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In my office at MPQ, 2016

   My research is at the interface between theoretical quantum mechanics and modern technological applications, in a field that has come to be known as Quantum Optics, and nowadays comprises any system that can be understood through quantum electrodynamics at low energies.

   I am particularly interested in open and critical quantum optical systems in the many-body regime. By open I mean systems that exchange energy and information with its surrounding environment (e.g., through dissipation). By critical, I refer to systems that undergo some kind of phase transition or sudden change of behavior as their parameters are changed.

My main contributions to this broad discipline can be divided in three groups: 

Mathematical techniques. Critical systems are very difficult to analyze because the temporal and/or spatial scales of the problem grow wild when working around phase transitions (divergence of spatiotemporal correlations). On the other hand, open systems are hard to study because one necessarily needs to deal with mixed states and evolution equations for operators, rather than for vectors in the Hilbert space. I develop or apply mathematical techniques that are capable of dealing with these problems efficiently either in a numerical or an analytical approximate way.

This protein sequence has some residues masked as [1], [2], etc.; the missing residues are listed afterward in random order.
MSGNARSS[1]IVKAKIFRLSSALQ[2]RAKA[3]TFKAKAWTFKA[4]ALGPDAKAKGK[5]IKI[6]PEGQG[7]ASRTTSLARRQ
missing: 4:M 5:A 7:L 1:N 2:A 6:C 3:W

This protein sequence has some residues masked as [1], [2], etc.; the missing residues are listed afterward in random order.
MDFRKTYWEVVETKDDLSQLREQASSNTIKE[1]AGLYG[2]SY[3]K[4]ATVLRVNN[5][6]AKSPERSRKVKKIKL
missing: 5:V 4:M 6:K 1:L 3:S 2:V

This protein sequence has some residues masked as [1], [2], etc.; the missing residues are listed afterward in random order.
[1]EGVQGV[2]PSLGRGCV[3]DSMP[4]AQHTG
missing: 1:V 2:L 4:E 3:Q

Implementations. The last decades have seen the birth of a plethora of new experimental platforms that work in the quantum coherent regime. Apart from their potential to shape the future of technology through quantum computation, simulation, metrology, and communication, all these technologies have allowed us to reach physical scenarios that were nothing but a dream (or a “gedanken” experiment) for the founding fathers of quantum mechanics. A huge part of my work is devoted to proposals for the implementation of interesting critical and open mathematical models in several platforms: nonlinear optics, superconducting circuits, mechanical devices, trapped atoms, and exciton polaritons.

Applications. Apart from posing very fundamental and challenging problems that make us learn new things about quantum mechanics, open and critical systems have great potential for many applications. In my case, I use them for the robust preparation of nontrivial quantum states such as squeezed, entangled, nonclassical, or localized. This type of states are of great practical relevance for modern quantum technologies. In addition, systems undergoing phase transitions can get very sensitive to external stimuli, and have therefore great potential for high-precision metrology. This is a venue I'm also interested in.

Apart from this main line of research on open and critical quantum systems, I also work on and off on other topics. These include quantum information with continuous variables, quantum simulators, and quantum walks.

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